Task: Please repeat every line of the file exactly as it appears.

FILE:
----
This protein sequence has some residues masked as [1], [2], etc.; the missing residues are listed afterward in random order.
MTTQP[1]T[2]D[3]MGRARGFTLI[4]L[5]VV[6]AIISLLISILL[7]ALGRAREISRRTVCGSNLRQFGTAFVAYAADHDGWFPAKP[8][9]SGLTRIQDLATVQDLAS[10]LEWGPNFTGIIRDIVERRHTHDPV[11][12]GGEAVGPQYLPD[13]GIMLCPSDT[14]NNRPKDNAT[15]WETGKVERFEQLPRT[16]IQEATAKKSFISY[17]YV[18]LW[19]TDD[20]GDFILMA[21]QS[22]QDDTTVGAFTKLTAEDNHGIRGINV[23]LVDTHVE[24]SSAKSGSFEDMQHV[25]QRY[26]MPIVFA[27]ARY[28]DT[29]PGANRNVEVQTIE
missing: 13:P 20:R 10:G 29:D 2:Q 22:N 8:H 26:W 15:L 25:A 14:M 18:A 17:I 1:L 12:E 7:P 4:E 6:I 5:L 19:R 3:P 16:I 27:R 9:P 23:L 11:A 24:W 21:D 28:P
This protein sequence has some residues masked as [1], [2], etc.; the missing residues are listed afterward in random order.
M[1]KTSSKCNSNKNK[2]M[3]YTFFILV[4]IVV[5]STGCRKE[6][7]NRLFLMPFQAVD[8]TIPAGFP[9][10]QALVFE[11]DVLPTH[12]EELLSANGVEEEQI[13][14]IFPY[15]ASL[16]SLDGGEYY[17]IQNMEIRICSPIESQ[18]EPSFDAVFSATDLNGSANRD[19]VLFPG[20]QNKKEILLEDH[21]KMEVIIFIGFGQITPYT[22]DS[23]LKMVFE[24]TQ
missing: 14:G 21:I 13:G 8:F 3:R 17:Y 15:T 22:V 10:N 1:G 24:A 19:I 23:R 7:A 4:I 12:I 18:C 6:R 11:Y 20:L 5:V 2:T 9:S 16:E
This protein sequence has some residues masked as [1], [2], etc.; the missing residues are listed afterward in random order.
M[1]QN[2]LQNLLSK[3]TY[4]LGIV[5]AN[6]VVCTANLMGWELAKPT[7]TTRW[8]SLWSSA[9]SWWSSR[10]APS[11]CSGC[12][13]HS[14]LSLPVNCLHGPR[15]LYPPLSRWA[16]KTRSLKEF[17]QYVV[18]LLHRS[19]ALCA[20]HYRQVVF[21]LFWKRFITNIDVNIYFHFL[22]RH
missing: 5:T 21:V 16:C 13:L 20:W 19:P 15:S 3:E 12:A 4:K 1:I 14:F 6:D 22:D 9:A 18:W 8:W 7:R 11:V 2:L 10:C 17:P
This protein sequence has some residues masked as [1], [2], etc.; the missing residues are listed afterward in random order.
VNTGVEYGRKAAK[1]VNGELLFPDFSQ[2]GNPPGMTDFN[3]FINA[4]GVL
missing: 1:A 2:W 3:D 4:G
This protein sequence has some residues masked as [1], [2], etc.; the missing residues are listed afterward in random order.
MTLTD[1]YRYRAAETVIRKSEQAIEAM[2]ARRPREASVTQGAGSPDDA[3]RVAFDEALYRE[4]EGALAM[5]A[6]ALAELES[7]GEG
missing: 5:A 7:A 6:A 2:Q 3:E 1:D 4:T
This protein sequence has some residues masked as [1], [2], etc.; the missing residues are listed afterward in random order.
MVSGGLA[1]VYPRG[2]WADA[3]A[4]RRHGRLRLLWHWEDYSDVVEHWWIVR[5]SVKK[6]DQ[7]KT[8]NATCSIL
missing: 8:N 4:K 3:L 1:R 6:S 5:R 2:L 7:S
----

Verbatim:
This protein sequence has some residues masked as [1], [2], etc.; the missing residues are listed afterward in random order.
MTTQP[1]T[2]D[3]MGRARGFTLI[4]L[5]VV[6]AIISLLISILL[7]ALGRAREISRRTVCGSNLRQFGTAFVAYAADHDGWFPAKP[8][9]SGLTRIQDLATVQDLAS[10]LEWGPNFTGIIRDIVERRHTHDPV[11][12]GGEAVGPQYLPD[13]GIMLCPSDT[14]NNRPKDNAT[15]WETGKVERFEQLPRT[16]IQEATAKKSFISY[17]YV[18]LW[19]TDD[20]GDFILMA[21]QS[22]QDDTTVGAFTKLTAEDNHGIRGINV[23]LVDTHVE[24]SSAKSGSFEDMQHV[25]QRY[26]MPIVFA[27]ARY[28]DT[29]PGANRNVEVQTIE
missing: 13:P 20:R 10:G 29:D 2:Q 22:N 8:H 26:W 15:L 25:A 14:M 18:A 17:I 1:L 12:E 7:P 4:E 6:I 5:L 19:R 3:P 16:I 27:R 9:P 23:L 11:A 24:W 21:D 28:P
This protein sequence has some residues masked as [1], [2], etc.; the missing residues are listed afterward in random order.
M[1]KTSSKCNSNKNK[2]M[3]YTFFILV[4]IVV[5]STGCRKE[6][7]NRLFLMPFQAVD[8]TIPAGFP[9][10]QALVFE[11]DVLPTH[12]EELLSANGVEEEQI[13][14]IFPY[15]ASL[16]SLDGGEYY[17]IQNMEIRICSPIESQ[18]EPSFDAVFSATDLNGSANRD[19]VLFPG[20]QNKKEILLEDH[21]KMEVIIFIGFGQITPYT[22]DS[23]LKMVFE[24]TQ
missing: 14:G 21:I 13:G 8:F 3:R 17:Y 15:T 22:V 10:N 1:G 24:A 19:I 23:R 7:A 4:I 12:I 18:C 6:R 11:Y 20:L 5:V 2:T 9:S 16:E
This protein sequence has some residues masked as [1], [2], etc.; the missing residues are listed afterward in random order.
M[1]QN[2]LQNLLSK[3]TY[4]LGIV[5]AN[6]VVCTANLMGWELAKPT[7]TTRW[8]SLWSSA[9]SWWSSR[10]APS[11]CSGC[12][13]HS[14]LSLPVNCLHGPR[15]LYPPLSRWA[16]KTRSLKEF[17]QYVV[18]LLHRS[19]ALCA[20]HYRQVVF[21]LFWKRFITNIDVNIYFHFL[22]RH
missing: 5:T 21:V 16:C 13:L 20:W 19:P 15:S 3:E 12:A 4:K 1:I 14:F 6:D 22:D 9:A 18:W 8:W 7:R 11:V 2:L 10:C 17:P
This protein sequence has some residues masked as [1], [2], etc.; the missing residues are listed afterward in random order.
VNTGVEYGRKAAK[1]VNGELLFPDFSQ[2]GNPPGMTDFN[3]FINA[4]GVL
missing: 1:A 2:W 3:D 4:G
This protein sequence has some residues masked as [1], [2], etc.; the missing residues are listed afterward in random order.
MTLTD[1]YRYRAAETVIRKSEQAIEAM[2]ARRPREASVTQGAGSPDDA[3]RVAFDEALYRE[4]EGALAM[5]A[6]ALAELES[7]GEG
missing: 5:A 7:A 6:A 2:Q 3:E 1:D 4:T
This protein sequence has some residues masked as [1], [2], etc.; the missing residues are listed afterward in random order.
MVSGGLA[1]VYPRG[2]WADA[3]A[4]RRHGRLRLLWHWEDYSDVVEHWWIVR[5]SVKK[6]DQ[7]KT[8]NATCSIL
missing: 8:N 4:K 3:L 1:R 6:S 5:R 2:L 7:S